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Matt_Colie

Southeast Michigan

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Posted: 09/12/21 07:59am Link  |  Quote  |  Print  |  Notify Moderator

GD,

While that is a cheap version of an Oscilloscope, even with the suggested additional parts to look at the wave shape, you can't use it to do either a true THD (Total Harmonic Distortion) measurement. All you can do is look at it an see if it is pretty.

This came up recently when an acquaintance could not run his new inverter microwave from the CCV portable generator. We got things together and found that his machine produced a really big 3rd and fifth order that fooled the power supply of the microwave.

The microwave ran fine with the power from my 48yo Onan even with the distortion cause be cylinders firing.

Matt


Matt & Mary Colie
A sailor, his bride and their black dog (one is waiting for us at the bridge) going to see some dry places that have Geocaches in a coach made the year we married.


wa8yxm

Davison Michigan (East of Flint)

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Posted: 09/12/21 08:03am Link  |  Quote  |  Print  |  Notify Moderator

2112 wrote:

Gdetrailer wrote:


$50 says you are wrong.
Close. This scope has 50V pk input. You would either need a 10X probe or a step down transformer such as THIS to protect the input. That will cost you another $10. I use the transformer for isolation as well. I just wanted readers to be aware another component would be required.

120V RMS is about 170V pk so you would expect to measure 17V pk using this transformer. 60Hz would be 16.66 mS pk to pk.


I have one of those... A good scope will show you waveform. Not sure yet how good that one is.. It was "Good enough" for my specific need but not sure how good it would be for your need.

A Kill-A-Watt is about 1,000 worth of meters in a 20-30 dollar box. ONE of the meters is frequency.

Also some multi-meters (like my Crafstman clamp on AC/DC job) do frequency.


Home was where I park it. but alas the.
2005 Damon Intruder 377 Alas declared a total loss
after a semi "nicked" it. Still have the radios
Kenwood TS-2000, ICOM ID-5100, ID-51A+2, ID-880 REF030C most times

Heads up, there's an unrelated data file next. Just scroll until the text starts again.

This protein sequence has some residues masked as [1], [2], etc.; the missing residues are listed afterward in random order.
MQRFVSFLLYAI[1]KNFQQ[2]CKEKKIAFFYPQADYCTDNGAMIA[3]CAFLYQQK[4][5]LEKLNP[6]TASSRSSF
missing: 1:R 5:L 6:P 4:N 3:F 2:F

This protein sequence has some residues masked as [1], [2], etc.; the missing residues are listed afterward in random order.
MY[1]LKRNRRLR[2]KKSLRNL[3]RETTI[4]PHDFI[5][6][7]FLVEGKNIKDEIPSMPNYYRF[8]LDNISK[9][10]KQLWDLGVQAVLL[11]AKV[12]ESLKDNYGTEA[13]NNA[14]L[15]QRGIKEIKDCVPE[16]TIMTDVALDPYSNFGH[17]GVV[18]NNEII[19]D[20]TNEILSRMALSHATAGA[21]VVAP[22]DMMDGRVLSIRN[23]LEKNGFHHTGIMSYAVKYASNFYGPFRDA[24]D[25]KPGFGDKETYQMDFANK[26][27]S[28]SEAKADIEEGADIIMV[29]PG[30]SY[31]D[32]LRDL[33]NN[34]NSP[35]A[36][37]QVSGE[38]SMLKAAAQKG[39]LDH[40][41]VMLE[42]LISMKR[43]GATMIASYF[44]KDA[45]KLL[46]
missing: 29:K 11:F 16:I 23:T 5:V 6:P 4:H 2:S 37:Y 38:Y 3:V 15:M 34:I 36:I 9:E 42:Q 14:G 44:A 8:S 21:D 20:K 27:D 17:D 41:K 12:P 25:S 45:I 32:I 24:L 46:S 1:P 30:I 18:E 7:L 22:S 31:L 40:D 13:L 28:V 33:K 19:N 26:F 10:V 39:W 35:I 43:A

Gdetrailer

PA

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Joined: 01/05/2007

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Posted: 09/12/21 12:11pm Link  |  Quote  |  Print  |  Notify Moderator

Matt_Colie wrote:

GD,

While that is a cheap version of an Oscilloscope, even with the suggested additional parts to look at the wave shape, you can't use it to do either a true THD (Total Harmonic Distortion) measurement. All you can do is look at it an see if it is pretty.

This came up recently when an acquaintance could not run his new inverter microwave from the CCV portable generator. We got things together and found that his machine produced a really big 3rd and fifth order that fooled the power supply of the microwave.

The microwave ran fine with the power from my 48yo Onan even with the distortion cause be cylinders firing.

Matt


When looking at the waveform of a sinewave you do not "need" to have a THD readout.

You simply zoom in and VIEW the part of the waveform and you will easily see the distortion. That after all is what millions of "Techs" have done since the first Oscilloscope was born.

If you can't read a 60HZ waveform from a "O" scope, you are not a real Tech.. Now if you were trying to read say the distortion of a amplifier at 20Kz and higher it does get a bit more difficult to do but not impossible..

Folks now days are so spoiled.

I have repaired a lot of audio and video equipment over the yrs with just a DVM and "O" scope and no schematics.

60Hz is a piece of cake.

Gdetrailer

PA

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Joined: 01/05/2007

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Posted: 09/12/21 12:19pm Link  |  Quote  |  Print  |  Notify Moderator

2112 wrote:

Gdetrailer wrote:


$50 says you are wrong.